Stallholders did brisk trade as the grounds were packed with wrapped-up visitors looking for a tasty burger or beer, hand-made jewellery, fresh soap or hats, scarves and carved ornaments.
For stallholder Rory O'Loughlin of Frogjaw, this is his first year selling at the market after he won his place through Pitch Perfect — a Dragons’ Den-style competition run by Belfast City Council.
“We're selling a kitchen accessory that holds your wooden spoon out of the way when you're cooking,” Rory explained.
“I've been to the market before, but working at it is fantastic. Everyone stops to chat and I just don't want to go back to my ordinary job.”
Without doubt the biggest draw to the market is the food on offer. Wandering between the stalls is like wandering from country to country.
The peckish can opt for French baguettes, Belgian waffles, Dutch pancakes, German bratwurst or even Spanish paella — not to mention the Meats of the World stand selling everything from kangaroo to crocodile. Such cuisines have been firm fixtures of the market for years, as Dutchman Skouk Sieswerda explained.
“We run Dutch pancake stalls in markets around the UK and Holland all year and this is our eighth year in Belfast.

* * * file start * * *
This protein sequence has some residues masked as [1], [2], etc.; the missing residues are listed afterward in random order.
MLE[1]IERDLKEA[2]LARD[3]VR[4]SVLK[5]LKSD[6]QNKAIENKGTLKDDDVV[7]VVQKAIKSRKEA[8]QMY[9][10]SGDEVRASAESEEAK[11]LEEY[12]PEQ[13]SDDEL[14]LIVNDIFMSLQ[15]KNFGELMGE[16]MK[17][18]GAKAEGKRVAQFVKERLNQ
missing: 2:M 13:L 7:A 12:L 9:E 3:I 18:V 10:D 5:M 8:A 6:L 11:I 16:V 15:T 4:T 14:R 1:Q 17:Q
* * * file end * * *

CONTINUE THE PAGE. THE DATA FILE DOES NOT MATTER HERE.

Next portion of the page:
“This is a great place with great people in a great city. Belfast is one of the nicest markets to go to.”
To keep the cold at bay no trip to the Christmas Market would be complete without a hot cup of mulled cider or wine — gluhwein as it's traditionally called.
Patrick Marmion runs the Authentic German Gluhwein stand
and has been coming to Belfast for the Christmas Market for three years. “We love Belfast and Belfast loves us,” Patrick joked. “I've been going to Christmas markets for years as both customer and vendor and Belfast is great; you can't get better than a market in the grounds of the City Hall.”
The market, which will trade every day until December 20, remains a fun family day out.
The tinkling tune of the merry-go-round can be heard almost everywhere on the site and families were queuing at Santa's Grotto to hand in their Christmas lists in person.
Stephanie and Dermot O'Hanlon from Tandragee brought their three-year-old son Paddy to the city for the day — as they do for the market every year.
“It's becoming a Christmas tradition that we come to the market every year. It's a great day out for everyone and you can see people enjoying themselves.”